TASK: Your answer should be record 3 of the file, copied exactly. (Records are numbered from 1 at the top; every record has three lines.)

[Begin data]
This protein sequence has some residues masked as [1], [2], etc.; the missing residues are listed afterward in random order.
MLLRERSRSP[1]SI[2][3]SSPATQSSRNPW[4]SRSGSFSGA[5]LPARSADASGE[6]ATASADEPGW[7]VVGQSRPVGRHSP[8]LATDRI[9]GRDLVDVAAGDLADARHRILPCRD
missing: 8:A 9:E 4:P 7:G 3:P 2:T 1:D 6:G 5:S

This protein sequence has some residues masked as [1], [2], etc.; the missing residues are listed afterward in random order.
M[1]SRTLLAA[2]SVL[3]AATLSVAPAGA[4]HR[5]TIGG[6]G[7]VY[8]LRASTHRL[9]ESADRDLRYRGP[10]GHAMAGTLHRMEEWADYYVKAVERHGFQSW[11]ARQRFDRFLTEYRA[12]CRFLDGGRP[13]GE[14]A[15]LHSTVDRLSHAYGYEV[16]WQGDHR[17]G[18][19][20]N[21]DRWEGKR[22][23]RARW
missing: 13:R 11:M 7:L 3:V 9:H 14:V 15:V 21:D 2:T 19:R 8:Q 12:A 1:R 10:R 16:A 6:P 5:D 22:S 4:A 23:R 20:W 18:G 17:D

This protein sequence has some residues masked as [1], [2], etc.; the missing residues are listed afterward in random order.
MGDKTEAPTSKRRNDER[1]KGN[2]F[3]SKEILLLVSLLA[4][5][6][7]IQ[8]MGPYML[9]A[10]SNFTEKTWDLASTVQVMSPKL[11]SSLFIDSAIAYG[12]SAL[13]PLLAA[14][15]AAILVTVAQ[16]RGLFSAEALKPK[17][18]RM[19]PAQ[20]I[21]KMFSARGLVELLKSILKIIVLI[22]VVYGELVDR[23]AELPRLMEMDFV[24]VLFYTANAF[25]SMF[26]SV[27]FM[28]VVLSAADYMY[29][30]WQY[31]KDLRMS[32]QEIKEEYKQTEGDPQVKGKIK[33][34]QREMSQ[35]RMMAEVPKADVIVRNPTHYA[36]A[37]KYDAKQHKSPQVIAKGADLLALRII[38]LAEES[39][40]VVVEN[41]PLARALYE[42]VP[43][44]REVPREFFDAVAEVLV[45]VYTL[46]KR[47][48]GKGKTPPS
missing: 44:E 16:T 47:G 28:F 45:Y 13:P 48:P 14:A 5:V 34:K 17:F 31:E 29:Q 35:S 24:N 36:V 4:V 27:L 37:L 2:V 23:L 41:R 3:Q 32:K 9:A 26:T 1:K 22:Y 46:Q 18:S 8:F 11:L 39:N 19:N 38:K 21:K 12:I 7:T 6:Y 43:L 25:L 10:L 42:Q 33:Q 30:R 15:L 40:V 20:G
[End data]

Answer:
This protein sequence has some residues masked as [1], [2], etc.; the missing residues are listed afterward in random order.
MGDKTEAPTSKRRNDER[1]KGN[2]F[3]SKEILLLVSLLA[4][5][6][7]IQ[8]MGPYML[9]A[10]SNFTEKTWDLASTVQVMSPKL[11]SSLFIDSAIAYG[12]SAL[13]PLLAA[14][15]AAILVTVAQ[16]RGLFSAEALKPK[17][18]RM[19]PAQ[20]I[21]KMFSARGLVELLKSILKIIVLI[22]VVYGELVDR[23]AELPRLMEMDFV[24]VLFYTANAF[25]SMF[26]SV[27]FM[28]VVLSAADYMY[29][30]WQY[31]KDLRMS[32]QEIKEEYKQTEGDPQVKGKIK[33][34]QREMSQ[35]RMMAEVPKADVIVRNPTHYA[36]A[37]KYDAKQHKSPQVIAKGADLLALRII[38]LAEES[39][40]VVVEN[41]PLARALYE[42]VP[43][44]REVPREFFDAVAEVLV[45]VYTL[46]KR[47][48]GKGKTPPS
missing: 44:E 16:T 47:G 28:F 45:Y 13:P 48:P 14:A 5:V 34:K 17:F 31:E 29:Q 35:S 24:N 36:V 4:V 27:L 37:L 2:V 23:L 41:R 3:Q 32:K 9:A 26:T 1:K 22:Y 46:Q 18:S 8:F 11:L 39:N 19:N 38:K 21:K 12:I 7:T 6:Y 43:L 25:L 10:L 42:Q 33:Q 30:R 15:L 40:V 20:G